These data skills areas are best bets for career advancement

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Artificial intelligence; machine learning; the Internet of Things; blockchain; security; big data; smart cities.

With all the buzzwords of the past few years, it’s easy to get caught up in the hype. But for those whose job it is to ideate, develop, code and deploy the next innovation cycles, it can be just as frenzied trying to figure out where to amplify your skillset.

With the tech landscape changing at an ever-more rapid pace, let’s take a look at three key areas where skills will be needed in the next few years.

Artificial intelligence and machine learning

With digitization quickly becoming baseline, the next big evolutionary jumps will be in artificial intelligence (AI) and machine learning (ML). Because these emergent technologies are rapidly on their way, but not yet fully on the scene, companies are starting to fill out roles in anticipation of new workflows.

Much like how the Internet itself completely changed the landscape across every industry, so too will AI and ML. From airlines to logistics to automotive to food production to sports to consumer goods — every sector wants to incorporate AI and ML into their systems.

Bottom line: developing and iterating on AI and ML will be skillsets relevant to the coming tech landscape for a long time, and companies across the board are looking to hire in legion.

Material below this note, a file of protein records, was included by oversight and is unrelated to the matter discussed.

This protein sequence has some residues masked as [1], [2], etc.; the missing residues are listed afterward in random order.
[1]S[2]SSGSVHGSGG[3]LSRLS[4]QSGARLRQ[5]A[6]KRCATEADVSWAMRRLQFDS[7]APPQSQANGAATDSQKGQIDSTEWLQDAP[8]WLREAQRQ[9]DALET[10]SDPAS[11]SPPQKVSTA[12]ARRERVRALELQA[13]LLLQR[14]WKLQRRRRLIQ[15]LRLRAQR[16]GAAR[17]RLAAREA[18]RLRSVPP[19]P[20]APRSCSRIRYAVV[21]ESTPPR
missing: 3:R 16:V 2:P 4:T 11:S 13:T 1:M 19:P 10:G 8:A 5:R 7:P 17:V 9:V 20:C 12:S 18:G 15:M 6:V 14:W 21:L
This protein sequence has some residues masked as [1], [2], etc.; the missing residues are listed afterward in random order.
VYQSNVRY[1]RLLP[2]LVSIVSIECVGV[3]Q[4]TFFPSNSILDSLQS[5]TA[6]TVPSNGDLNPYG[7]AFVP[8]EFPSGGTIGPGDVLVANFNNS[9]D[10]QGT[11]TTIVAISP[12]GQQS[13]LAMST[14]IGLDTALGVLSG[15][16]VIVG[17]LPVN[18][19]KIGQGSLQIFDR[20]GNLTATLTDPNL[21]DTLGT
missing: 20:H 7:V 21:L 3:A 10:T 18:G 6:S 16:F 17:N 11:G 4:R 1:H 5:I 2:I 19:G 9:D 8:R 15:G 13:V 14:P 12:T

The past year has been the story of the rise and fall — and rise again? — of blockchain. Regardless of market valuation, Foundation research suggests a strong, continuing interest in the underlying technology.

Whether it will dominate transactions in the future, as blockchain loyalists claim, remains to be seen. However, what we can predict is that companies will want to stay in-the-know on some level, not wanting to be caught with zero blockchain heavies on their bench should the technology become essential in some way.

Mobile app development

Phones continue to get bigger, holding more real-estate and attention with a never-ending flow of various apps for all shapes and styles — customer-facing apps, training apps, apps used within a company, streaming apps, content apps, games, banking, social media, and on and on.

As the technology pushes forward for cloud nativity and the information and agility offered to users continues to expand, mobile app development will remain a bread and butter assignment. Companies that only have a web platform need to develop their mobile apps. And companies that already have an app or apps will look for continual iterations of improvements or the creation of new platforms to expand their brand and audience.

A Swiss Army knife, not a machete

For tech workers, it’s all about keeping a mindset in which you’re continuously learning. As new technology comes online, you’ll need to keep your ear to the ground and stay close to drivers of innovation, such as participating in collaborative open source projects, where you’ll not only learn but help build the systems that will define our future.

As you consider your career, ask yourself what emerging tech makes you most enthusiastic. What do you want to build? To collaborate on? To participate in?

The days of huge, monolithic applications are dwindling. The mentality now is more about agile — think of your skills not so much as the wielder of a big, hack-all machete, but as the spread of tools in a Swiss Army knife. Bring those skills into sharper focus, and you’ll have what you need.

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